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Interagency Volcanic Event Notification Plan

February 2001
Environment Canada
Emergency Preparedness Canada
Geological Survey of Canada
Provincial Emergency Program
Transport Canada Aviation
Nav Canada
Yukon Emergency Measures Organization

(Except from original document)


The Interagency Volcanic Event Notification Plan (IVENP) is the result of the cooperation of the participating agencies to address concerns within their organizations and among members of the public. The plan has been in draft form since 1991 and was raised to interim status in August of 1992. During 1992 testing of the plan was carried out through our response to the eruptions of Mount Spurr in Alaska. On November 27, 1992 the Volcanic Eruption/Ash Hazard Working Group met and agreed that the plan had undergone sufficient testing that it should no longer be considered interim. Henceforth, the plan will undergo updating, testing and revision on a yearly basis under the guidance of the Volcanic Eruption/Ash Hazard Working Group. Information on the plan can be obtained from the Chairman of the Volcanic Eruption/Ash Hazard Working Group, Dr. C.J. Hickson, Geological Survey of Canada, Pacific Division, #101 - 605 Robson Street, Vancouver, British Columbia, V6B 5J3. Corrections, revisions or comments on the plan should be sent to Dr. Hickson by April 1st of each year to be included in the yearly update.


The purpose of Interagency Volcanic Event Notification Plan is to outline the notification procedure and responsibilities of the various agencies that would be involved in response to a geological emergency at a Canadian volcano (Figure 1). The procedures outlined in this document are not intended as a coordination plan between agencies. In the event of volcanic emergency, a facilitation and coordinating committee would be struck to deal with the emergency on an ongoing basis. This committee would ensure a high level of coordination between the agencies mentioned in this document and other involved agencies to minimize loss of life and damage to property before, during, and after a hazardous geological event.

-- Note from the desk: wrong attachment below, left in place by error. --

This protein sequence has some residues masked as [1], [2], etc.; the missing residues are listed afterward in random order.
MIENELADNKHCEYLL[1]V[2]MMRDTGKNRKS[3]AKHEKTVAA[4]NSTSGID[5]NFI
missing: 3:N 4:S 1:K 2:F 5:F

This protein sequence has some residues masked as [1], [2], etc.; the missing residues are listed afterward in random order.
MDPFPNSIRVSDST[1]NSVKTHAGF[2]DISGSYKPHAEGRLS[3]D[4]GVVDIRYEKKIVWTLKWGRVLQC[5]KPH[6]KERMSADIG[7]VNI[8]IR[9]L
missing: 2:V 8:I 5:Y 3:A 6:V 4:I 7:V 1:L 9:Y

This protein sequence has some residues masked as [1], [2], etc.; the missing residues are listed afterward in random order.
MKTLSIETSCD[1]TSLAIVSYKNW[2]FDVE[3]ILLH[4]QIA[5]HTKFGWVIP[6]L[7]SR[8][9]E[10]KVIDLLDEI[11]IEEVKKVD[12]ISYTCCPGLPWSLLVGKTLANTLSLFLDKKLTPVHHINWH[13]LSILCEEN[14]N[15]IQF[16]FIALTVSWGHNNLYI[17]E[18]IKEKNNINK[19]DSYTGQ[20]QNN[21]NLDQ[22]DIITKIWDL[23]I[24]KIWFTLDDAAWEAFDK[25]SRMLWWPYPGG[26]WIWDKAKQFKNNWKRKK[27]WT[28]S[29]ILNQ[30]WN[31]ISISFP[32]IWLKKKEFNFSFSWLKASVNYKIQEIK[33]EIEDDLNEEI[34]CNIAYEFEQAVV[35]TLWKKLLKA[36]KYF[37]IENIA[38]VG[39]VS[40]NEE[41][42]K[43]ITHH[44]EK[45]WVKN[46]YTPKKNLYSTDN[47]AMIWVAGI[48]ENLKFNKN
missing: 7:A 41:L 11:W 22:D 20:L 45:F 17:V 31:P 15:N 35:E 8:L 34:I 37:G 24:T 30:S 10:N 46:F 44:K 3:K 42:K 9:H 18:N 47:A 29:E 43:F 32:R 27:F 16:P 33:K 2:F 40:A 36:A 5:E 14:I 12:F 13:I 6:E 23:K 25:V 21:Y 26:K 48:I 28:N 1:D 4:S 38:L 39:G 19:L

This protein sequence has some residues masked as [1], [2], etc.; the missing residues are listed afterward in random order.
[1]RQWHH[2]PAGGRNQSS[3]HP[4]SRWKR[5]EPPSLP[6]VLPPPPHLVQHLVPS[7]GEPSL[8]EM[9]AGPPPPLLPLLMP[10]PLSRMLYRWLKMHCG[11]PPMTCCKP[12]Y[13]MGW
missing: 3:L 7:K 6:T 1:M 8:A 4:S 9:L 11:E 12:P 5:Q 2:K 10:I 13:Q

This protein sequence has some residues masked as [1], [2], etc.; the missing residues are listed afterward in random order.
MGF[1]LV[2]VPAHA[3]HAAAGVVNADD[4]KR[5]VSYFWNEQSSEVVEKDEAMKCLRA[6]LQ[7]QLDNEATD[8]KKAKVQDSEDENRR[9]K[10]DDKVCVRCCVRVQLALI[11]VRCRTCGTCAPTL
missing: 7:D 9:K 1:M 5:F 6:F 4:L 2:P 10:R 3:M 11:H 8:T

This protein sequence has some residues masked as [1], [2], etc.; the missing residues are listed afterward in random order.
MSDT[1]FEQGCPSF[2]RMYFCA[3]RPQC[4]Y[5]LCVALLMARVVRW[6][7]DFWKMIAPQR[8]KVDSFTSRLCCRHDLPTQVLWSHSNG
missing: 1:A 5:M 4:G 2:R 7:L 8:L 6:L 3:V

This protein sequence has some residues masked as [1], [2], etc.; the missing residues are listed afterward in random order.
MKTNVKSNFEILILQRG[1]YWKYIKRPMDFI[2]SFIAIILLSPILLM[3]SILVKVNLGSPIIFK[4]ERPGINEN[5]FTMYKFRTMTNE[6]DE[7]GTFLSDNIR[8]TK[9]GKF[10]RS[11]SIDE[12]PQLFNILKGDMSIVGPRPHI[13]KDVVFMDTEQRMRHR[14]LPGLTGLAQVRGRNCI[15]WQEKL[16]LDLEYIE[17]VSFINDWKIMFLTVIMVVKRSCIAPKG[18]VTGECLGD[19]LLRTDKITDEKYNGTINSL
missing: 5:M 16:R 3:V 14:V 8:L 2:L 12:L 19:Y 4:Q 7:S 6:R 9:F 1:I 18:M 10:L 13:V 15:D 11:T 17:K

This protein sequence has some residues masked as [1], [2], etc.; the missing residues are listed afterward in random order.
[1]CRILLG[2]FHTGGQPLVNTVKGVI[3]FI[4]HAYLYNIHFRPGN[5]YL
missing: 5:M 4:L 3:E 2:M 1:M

British Columbia and the Yukon encompass a geologically dynamic region. As a consequence of this dynamic environment, some 100 volcanoes and volcanic fields have formed in the geologically recent past (2 million years, Figure 2). These volcanoes are arranged in five broad belts and eruptions within each belt have occurred in the last 10,000 years. The types of volcanoes range from small "basaltic" cinder cones, to peralkaline shield volcanoes, and "dacitic" strato-volcanoes. In terms of eruptive styles, these have ranged from "Hawaiian" type "basaltic" eruptions consisting largely of lava flows and localized tephra (ash) distribution to eruptions on a similar or larger scale to that of May 18th, 1980 "dacitic" eruption at Mount St. Helens. As the tectonic forces that produced these volcanoes and volcanic fields are still active today, it must be assumed that potential for a volcanic eruption in Canada, still exists. Thus, it seems prudent that agencies responsible for emergency measures in the event of a volcanic eruption be made aware of the dangers and a notification plan be implemented and updated on a regular basis. A second factor to be considered is the impact on Canada from eruptions elsewhere in North America. Within 24 hours of the May 18, 1980, eruption of Mount St. Helens, enough tephra fell in southern BC, Alberta and Saskatchewan to cause concern among residents and the aviation community. During the 1989-1990 explosive eruptions of Mount Redoubt, Alaska, tephra drifted into Canada on at least two occasions. Following the three explosive eruptions of Mount Spurr in 1992, ash drifted over Canada, disrupting air traffic and falling to the ground over central Yukon on one occasion. Two prehistoric eruptions of Mount St. Helens left readily observable ash layers in southern BC and the eruption of Mount Mazama (Crater Lake, California) left a blanket of ash several centimetres in thickness over much of southern BC and most of Alberta. It is quite likely that Canada has been dusted by other tephras that have not been preserved in the geological record. When eruptions like these occur again, they will have significant impact on aviation and residents in Canada.